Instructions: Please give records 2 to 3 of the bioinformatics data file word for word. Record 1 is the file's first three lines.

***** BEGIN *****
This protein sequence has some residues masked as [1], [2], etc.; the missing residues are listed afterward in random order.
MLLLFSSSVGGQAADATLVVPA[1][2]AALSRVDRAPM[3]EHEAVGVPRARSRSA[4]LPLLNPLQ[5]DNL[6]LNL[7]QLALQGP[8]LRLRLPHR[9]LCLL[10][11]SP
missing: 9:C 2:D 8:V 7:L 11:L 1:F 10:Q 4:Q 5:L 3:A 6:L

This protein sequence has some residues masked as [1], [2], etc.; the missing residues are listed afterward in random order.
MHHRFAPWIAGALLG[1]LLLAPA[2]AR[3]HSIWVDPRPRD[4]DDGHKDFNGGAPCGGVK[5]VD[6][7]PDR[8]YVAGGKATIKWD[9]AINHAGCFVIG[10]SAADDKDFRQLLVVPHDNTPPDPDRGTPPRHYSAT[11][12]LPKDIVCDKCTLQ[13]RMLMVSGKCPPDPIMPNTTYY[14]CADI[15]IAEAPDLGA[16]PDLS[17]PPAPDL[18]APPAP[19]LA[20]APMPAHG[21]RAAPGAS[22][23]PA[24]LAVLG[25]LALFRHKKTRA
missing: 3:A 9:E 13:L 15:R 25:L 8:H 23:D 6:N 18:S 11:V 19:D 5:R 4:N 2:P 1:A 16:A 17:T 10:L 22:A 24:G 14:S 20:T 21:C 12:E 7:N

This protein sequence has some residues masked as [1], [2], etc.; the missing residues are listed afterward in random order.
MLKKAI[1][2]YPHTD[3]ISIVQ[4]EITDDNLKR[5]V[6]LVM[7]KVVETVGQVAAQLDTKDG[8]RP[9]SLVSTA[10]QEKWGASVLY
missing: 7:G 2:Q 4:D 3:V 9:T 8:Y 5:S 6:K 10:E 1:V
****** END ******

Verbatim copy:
This protein sequence has some residues masked as [1], [2], etc.; the missing residues are listed afterward in random order.
MHHRFAPWIAGALLG[1]LLLAPA[2]AR[3]HSIWVDPRPRD[4]DDGHKDFNGGAPCGGVK[5]VD[6][7]PDR[8]YVAGGKATIKWD[9]AINHAGCFVIG[10]SAADDKDFRQLLVVPHDNTPPDPDRGTPPRHYSAT[11][12]LPKDIVCDKCTLQ[13]RMLMVSGKCPPDPIMPNTTYY[14]CADI[15]IAEAPDLGA[16]PDLS[17]PPAPDL[18]APPAP[19]LA[20]APMPAHG[21]RAAPGAS[22][23]PA[24]LAVLG[25]LALFRHKKTRA
missing: 3:A 9:E 13:L 15:R 25:L 8:H 23:D 6:N 18:S 11:V 19:D 5:R 4:N 2:P 1:A 16:A 17:T 10:L 22:A 24:G 14:S 20:T 21:C 12:E 7:N

This protein sequence has some residues masked as [1], [2], etc.; the missing residues are listed afterward in random order.
MLKKAI[1][2]YPHTD[3]ISIVQ[4]EITDDNLKR[5]V[6]LVM[7]KVVETVGQVAAQLDTKDG[8]RP[9]SLVSTA[10]QEKWGASVLY
missing: 7:G 2:Q 4:D 3:V 9:T 8:Y 5:S 6:K 10:E 1:V